LIG4 syndrome is an autosomal recessive disorder caused by pathogenic variants in the LIG4 gene. This gene encodes a ligase that is involved in double stranded break repair during V(D)J recombination and non-homologous end-joining (NHEJ) (IJspeert et al. 2013). The ligase forms a complex with other NHEJ proteins, such as the X-ray repair cross complementing protein 4 (XRCC4) and is important in the final step in ligating DNA strands during NHEJ (Helleday et al. 2007). Cell lines from affected patients show radiosensitivity and chromosome instability (O’Driscoll et al. 2001). Biallelic null alleles are embryonic lethal, so that individuals with LIG4 syndrome have at least one hypomorphic allele. Pathogenic variants observed in the C-terminal and XRCC4-binding domain have a greater deleterious effect than variants outside of these regions (Chistiakov et al. 2009). Reported pathogenic variants include missense, nonsense, and small insertions and deletions (Human Mutation Gene Database).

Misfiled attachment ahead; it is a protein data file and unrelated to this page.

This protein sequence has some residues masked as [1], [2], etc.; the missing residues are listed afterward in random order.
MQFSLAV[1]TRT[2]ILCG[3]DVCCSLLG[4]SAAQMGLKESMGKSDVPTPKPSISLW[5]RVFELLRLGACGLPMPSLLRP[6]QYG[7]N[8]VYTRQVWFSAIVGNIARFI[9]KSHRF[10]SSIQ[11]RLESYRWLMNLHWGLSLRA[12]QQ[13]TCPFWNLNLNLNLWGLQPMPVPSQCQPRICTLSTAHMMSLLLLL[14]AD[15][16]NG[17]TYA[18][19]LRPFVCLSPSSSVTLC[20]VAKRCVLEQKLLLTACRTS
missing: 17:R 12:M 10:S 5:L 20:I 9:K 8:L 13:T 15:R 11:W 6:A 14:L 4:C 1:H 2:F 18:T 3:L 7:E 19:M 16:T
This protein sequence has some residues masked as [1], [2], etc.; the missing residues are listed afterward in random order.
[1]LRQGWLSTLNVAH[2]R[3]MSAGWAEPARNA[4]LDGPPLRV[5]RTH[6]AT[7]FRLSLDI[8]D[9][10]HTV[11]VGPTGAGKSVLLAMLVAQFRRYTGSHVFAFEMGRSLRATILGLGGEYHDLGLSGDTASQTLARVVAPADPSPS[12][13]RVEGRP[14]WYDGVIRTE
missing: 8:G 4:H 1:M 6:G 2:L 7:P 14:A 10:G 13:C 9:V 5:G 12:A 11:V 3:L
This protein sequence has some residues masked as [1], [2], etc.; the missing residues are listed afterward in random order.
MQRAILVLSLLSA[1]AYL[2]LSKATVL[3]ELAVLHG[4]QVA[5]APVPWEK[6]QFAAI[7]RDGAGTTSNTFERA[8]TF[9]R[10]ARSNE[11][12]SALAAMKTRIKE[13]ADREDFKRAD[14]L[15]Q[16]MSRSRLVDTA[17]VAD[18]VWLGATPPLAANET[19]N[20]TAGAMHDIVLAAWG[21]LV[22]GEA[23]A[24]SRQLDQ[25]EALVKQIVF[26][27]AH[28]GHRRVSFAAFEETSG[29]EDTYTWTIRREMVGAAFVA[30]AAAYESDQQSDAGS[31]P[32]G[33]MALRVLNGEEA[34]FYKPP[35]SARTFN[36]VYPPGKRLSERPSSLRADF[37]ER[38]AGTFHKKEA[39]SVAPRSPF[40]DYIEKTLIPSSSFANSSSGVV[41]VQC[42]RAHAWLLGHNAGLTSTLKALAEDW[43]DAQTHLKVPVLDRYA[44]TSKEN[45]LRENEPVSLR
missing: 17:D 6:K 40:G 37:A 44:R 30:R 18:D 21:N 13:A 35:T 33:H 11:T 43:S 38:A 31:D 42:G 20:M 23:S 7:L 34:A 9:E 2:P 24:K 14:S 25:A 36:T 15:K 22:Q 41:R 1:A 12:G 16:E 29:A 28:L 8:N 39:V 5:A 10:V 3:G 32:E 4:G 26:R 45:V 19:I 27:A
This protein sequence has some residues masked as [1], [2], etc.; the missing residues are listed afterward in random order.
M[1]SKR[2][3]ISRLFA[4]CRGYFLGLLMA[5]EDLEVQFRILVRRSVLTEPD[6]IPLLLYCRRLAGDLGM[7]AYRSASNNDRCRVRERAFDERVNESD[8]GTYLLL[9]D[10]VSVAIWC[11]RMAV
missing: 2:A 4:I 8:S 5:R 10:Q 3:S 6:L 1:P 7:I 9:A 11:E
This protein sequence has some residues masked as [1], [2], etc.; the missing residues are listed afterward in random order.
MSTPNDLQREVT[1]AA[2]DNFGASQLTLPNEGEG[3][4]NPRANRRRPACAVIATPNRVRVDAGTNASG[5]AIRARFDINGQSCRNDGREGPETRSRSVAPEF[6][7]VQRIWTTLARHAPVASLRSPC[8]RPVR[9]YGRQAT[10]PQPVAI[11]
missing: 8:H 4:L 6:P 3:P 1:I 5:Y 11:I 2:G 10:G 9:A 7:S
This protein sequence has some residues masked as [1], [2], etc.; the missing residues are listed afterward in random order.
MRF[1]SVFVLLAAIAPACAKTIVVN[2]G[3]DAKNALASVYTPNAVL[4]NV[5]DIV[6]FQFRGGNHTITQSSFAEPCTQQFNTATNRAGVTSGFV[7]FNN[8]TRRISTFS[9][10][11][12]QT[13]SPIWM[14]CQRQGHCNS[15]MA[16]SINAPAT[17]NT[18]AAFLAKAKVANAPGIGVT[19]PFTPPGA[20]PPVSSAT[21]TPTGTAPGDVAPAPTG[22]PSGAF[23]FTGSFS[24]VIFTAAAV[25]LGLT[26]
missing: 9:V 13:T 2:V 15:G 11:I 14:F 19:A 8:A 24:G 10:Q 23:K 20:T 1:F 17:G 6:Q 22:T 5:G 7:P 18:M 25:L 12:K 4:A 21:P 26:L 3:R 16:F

Testing Strategy
DNA ligase 4 is encoded by one exon from the LIG4 gene on chromosome 13q33-q34. Testing is accomplished by amplifying the coding exon and ~20 bp of adjacent noncoding sequence, then determining the nucleotide sequence using standard dideoxy Sanger sequencing methods and a capillary electrophoresis instrument. We will also sequence any single portion (Test #100) or portions of this exon (Test #200) in family members of patients with a known mutation or to confirm research results.